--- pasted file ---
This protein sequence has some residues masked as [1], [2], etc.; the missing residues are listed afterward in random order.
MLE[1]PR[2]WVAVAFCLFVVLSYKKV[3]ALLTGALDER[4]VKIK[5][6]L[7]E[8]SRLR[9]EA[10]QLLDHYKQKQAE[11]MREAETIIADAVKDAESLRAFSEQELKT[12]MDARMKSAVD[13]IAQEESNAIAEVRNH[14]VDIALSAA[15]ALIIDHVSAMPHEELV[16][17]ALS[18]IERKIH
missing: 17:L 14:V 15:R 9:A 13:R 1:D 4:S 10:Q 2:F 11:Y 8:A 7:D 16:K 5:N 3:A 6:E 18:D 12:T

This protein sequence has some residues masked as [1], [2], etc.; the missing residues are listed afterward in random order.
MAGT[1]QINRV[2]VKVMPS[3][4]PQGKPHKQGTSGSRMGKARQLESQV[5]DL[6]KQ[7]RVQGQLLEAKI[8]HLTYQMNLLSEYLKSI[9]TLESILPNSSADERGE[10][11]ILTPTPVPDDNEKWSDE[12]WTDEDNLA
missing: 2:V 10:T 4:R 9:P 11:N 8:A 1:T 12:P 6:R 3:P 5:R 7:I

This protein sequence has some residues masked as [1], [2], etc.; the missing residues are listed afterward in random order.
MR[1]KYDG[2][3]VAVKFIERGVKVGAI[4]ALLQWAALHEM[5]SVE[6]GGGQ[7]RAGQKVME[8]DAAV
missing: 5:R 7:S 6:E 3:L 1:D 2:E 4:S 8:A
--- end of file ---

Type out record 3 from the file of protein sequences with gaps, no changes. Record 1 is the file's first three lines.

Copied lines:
This protein sequence has some residues masked as [1], [2], etc.; the missing residues are listed afterward in random order.
MR[1]KYDG[2][3]VAVKFIERGVKVGAI[4]ALLQWAALHEM[5]SVE[6]GGGQ[7]RAGQKVME[8]DAAV
missing: 5:R 7:S 6:E 3:L 1:D 2:E 4:S 8:A